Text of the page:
Weeks on his back slowly turned to months. But gradually his condition improved from “impossible to travel” to “difficult to travel.” The day finally arrived when his creative muse insisted he get on with it. Accepting his first assignment in months, Foltz was back on a plane. The wanderer was back on his game. A few months later, Foltz was on assignment in Charleston. That got him thinking about his future.

“I ended up moving back up here and now here I am,” he says.

Next month, local residents will have their first opportunity to view Foltz’s art as one of the featured exhibitionist for the grand re-opening of Redux Contemporary Art Center located at 1056 King St. on the first floor of the old Port City Paper building.

“We are thrilled to be revitalizing this gorgeous Augustus Constantine-designed building,” states Stacy Huggins, Redux’s executive director. “The new center allows us to expand our studio space to accommodate more than 40 contemporary artists. Kevin’s art will be featured in one of the four opening exhibitions. The event will give the pubic its first peek inside our new facility.”

According to Huggins, the grand re-opening is slated for this May 6. “We’ve planned a members-only preview from 6 to 7 p.m.,” she says. “Then from 7 to 10 p.m., is our free open-to-all event focused on showing off our artists and our new space.”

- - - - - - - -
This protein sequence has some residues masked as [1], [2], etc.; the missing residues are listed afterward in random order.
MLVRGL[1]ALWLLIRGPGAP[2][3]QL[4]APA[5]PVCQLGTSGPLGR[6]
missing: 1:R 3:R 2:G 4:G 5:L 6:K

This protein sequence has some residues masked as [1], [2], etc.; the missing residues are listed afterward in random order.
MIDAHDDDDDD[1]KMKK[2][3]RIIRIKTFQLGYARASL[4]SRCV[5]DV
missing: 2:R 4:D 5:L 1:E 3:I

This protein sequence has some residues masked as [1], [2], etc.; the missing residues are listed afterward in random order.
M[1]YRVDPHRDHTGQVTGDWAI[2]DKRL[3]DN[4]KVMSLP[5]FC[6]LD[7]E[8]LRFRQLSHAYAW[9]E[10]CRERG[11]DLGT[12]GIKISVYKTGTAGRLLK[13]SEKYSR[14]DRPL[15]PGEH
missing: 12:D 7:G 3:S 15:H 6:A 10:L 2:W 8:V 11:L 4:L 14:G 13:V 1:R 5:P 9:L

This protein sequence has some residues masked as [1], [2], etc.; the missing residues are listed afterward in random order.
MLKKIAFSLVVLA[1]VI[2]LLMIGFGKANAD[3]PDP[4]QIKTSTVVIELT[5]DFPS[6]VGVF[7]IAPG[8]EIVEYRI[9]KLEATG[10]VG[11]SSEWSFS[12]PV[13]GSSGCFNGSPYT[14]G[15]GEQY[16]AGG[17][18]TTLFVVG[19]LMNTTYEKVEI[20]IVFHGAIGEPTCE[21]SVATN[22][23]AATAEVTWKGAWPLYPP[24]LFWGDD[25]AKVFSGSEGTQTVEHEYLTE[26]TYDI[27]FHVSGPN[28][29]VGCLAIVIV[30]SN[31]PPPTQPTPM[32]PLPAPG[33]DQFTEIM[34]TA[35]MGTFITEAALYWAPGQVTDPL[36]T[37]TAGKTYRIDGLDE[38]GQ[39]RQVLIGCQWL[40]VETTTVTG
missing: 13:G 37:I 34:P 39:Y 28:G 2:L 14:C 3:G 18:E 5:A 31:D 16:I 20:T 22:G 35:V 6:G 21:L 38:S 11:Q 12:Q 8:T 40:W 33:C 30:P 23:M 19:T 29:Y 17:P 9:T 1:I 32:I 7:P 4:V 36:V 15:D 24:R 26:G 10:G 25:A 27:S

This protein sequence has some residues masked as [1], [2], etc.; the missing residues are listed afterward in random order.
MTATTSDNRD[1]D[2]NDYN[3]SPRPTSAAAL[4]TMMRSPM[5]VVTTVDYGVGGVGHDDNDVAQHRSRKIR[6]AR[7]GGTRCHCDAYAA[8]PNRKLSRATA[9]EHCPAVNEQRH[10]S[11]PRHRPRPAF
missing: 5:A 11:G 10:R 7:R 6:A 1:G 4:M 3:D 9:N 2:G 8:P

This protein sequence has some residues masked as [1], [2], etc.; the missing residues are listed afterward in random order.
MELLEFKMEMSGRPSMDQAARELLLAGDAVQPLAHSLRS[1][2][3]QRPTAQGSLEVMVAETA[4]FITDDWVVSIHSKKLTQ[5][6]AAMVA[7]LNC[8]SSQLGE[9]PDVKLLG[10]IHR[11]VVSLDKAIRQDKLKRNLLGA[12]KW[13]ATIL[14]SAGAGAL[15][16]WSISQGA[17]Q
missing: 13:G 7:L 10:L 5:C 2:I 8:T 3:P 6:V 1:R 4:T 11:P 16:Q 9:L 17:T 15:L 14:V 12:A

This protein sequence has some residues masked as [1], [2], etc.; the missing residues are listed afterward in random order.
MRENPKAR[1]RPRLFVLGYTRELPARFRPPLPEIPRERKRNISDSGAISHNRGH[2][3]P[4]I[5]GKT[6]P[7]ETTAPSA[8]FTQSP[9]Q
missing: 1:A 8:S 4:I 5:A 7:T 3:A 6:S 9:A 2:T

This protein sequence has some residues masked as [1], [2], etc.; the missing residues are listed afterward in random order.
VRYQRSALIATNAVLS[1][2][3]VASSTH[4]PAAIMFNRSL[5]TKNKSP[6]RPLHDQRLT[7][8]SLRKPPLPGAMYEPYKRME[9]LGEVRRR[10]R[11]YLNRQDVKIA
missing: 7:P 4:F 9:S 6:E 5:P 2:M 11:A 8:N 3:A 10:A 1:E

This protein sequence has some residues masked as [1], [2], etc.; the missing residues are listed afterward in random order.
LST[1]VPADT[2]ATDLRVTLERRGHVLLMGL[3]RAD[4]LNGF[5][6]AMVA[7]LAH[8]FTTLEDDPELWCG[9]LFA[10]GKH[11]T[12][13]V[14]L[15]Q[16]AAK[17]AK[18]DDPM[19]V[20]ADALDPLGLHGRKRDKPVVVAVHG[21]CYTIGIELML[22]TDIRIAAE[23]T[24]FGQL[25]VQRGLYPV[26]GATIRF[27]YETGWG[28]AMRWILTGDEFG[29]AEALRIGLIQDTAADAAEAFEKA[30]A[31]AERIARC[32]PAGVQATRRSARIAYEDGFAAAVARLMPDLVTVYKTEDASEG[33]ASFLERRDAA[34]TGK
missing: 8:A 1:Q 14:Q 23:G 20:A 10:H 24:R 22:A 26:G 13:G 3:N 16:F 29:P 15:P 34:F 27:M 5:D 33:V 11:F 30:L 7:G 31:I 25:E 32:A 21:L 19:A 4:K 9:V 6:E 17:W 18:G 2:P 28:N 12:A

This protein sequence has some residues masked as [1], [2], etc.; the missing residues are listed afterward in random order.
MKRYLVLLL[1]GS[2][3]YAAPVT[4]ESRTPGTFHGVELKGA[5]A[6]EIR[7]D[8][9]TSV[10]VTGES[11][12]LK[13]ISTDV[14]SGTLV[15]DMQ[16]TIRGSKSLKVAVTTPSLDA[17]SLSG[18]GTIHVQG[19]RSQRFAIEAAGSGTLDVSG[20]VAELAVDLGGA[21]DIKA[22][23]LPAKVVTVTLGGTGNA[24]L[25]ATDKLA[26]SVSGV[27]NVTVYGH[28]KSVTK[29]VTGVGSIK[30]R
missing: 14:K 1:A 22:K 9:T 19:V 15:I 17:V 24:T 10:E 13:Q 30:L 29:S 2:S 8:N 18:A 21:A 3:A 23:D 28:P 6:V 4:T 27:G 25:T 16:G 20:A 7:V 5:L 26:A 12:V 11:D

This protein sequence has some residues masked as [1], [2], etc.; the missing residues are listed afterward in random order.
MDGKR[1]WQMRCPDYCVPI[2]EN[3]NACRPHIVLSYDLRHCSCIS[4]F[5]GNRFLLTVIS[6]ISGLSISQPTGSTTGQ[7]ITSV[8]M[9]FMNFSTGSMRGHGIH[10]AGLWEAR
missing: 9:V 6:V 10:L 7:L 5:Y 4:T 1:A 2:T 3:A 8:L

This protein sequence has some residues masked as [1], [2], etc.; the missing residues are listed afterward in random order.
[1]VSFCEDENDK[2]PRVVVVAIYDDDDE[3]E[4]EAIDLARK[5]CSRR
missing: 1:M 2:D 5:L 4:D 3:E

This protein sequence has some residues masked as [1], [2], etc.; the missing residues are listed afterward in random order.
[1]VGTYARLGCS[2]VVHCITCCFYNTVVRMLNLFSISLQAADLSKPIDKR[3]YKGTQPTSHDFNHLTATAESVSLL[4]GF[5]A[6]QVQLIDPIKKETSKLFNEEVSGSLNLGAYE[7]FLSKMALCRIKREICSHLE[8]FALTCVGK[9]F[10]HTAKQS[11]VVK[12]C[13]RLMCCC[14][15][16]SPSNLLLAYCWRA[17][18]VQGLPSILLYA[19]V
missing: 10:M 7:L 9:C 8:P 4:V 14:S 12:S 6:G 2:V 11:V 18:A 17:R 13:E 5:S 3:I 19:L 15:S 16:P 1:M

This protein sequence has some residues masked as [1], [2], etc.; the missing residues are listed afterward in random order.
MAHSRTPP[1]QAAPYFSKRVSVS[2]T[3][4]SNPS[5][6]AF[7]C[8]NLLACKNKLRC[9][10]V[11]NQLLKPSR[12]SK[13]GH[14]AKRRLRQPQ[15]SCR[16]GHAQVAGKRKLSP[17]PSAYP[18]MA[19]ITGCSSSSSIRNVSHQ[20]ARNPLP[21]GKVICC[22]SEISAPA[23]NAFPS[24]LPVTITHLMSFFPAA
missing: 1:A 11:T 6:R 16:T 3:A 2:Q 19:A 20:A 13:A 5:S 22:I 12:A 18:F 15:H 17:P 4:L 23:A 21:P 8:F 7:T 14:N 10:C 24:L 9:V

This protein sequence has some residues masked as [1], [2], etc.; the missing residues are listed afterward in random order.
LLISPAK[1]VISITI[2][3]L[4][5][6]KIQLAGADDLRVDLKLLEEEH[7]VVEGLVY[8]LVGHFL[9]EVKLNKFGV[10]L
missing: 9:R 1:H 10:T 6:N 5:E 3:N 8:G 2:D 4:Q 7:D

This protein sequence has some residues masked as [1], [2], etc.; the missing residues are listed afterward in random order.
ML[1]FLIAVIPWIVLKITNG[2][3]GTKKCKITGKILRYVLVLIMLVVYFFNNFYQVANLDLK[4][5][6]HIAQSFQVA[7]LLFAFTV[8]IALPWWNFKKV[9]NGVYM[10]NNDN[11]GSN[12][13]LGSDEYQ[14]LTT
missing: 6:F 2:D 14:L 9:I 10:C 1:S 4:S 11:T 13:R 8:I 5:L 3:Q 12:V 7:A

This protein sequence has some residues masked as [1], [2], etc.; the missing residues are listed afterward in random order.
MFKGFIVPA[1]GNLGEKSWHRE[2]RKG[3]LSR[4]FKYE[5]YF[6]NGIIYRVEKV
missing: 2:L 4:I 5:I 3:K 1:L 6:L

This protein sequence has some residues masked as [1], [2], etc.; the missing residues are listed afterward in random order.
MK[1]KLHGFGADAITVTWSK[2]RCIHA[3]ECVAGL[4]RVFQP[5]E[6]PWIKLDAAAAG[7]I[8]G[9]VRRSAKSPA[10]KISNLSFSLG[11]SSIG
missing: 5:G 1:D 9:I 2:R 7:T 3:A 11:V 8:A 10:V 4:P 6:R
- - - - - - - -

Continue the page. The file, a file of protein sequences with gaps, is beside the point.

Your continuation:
The best way the community can support the new art center is through membership. “It’s a tangible way people can have a positive impact on our organization,” notes Huggins.

“I am excited to be part of the Redux family,” says Foltz who will operate out of one of the organization’s new studios. “It’s invigorating to be surrounded by other artists … it pushes you to do better work. Plus, I really love the energy of Stacy and her assistant, Greg Colleton. I think it’s going to be an incredible place to create art when I’m not doing commercial work.”

Since his return, Foltz has also joined forces with a small team of local fellow adventures in Expedition: Charleston, a project designed to capture the rarely seen hidden wonders of the Lowcountry and bring them to life in images and narrative. Foltz serves as the project’s lead photographer and art director.

“I’ve traveled all over the world,” concludes Foltz. “But I never found a better place to live than the Charleston Lowcountry.”

 

Mercury newspaper racks are located at the following locations:

The Meeting Street Inn

Clair's Service Station at 334 Folly Rd.

Harris Teeter on Houston-Northcutt Blvd.